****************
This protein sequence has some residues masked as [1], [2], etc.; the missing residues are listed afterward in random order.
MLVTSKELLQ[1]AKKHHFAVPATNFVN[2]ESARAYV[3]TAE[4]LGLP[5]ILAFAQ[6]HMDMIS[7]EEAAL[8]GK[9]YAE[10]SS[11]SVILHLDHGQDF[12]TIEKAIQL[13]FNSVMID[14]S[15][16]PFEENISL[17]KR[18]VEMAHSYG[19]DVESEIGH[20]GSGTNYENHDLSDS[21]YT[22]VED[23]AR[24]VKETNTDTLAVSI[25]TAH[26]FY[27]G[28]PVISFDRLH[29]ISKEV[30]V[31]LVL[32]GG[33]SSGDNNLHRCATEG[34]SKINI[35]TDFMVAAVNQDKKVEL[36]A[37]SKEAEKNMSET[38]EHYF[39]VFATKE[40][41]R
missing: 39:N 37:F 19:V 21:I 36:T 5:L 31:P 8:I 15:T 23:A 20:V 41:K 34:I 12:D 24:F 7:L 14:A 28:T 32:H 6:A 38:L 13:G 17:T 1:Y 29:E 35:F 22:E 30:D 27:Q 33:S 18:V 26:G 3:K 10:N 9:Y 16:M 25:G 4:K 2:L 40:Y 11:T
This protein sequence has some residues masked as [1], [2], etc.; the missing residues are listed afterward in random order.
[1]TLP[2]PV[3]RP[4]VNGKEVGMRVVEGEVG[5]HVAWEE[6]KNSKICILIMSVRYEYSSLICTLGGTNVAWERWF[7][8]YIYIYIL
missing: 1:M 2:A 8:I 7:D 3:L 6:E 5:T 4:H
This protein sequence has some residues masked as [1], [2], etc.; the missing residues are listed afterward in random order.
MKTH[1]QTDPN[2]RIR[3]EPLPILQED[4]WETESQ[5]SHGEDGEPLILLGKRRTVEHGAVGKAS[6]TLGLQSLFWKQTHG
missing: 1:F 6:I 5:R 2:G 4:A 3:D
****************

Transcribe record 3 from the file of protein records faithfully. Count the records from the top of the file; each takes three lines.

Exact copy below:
This protein sequence has some residues masked as [1], [2], etc.; the missing residues are listed afterward in random order.
MKTH[1]QTDPN[2]RIR[3]EPLPILQED[4]WETESQ[5]SHGEDGEPLILLGKRRTVEHGAVGKAS[6]TLGLQSLFWKQTHG
missing: 1:F 6:I 5:R 2:G 4:A 3:D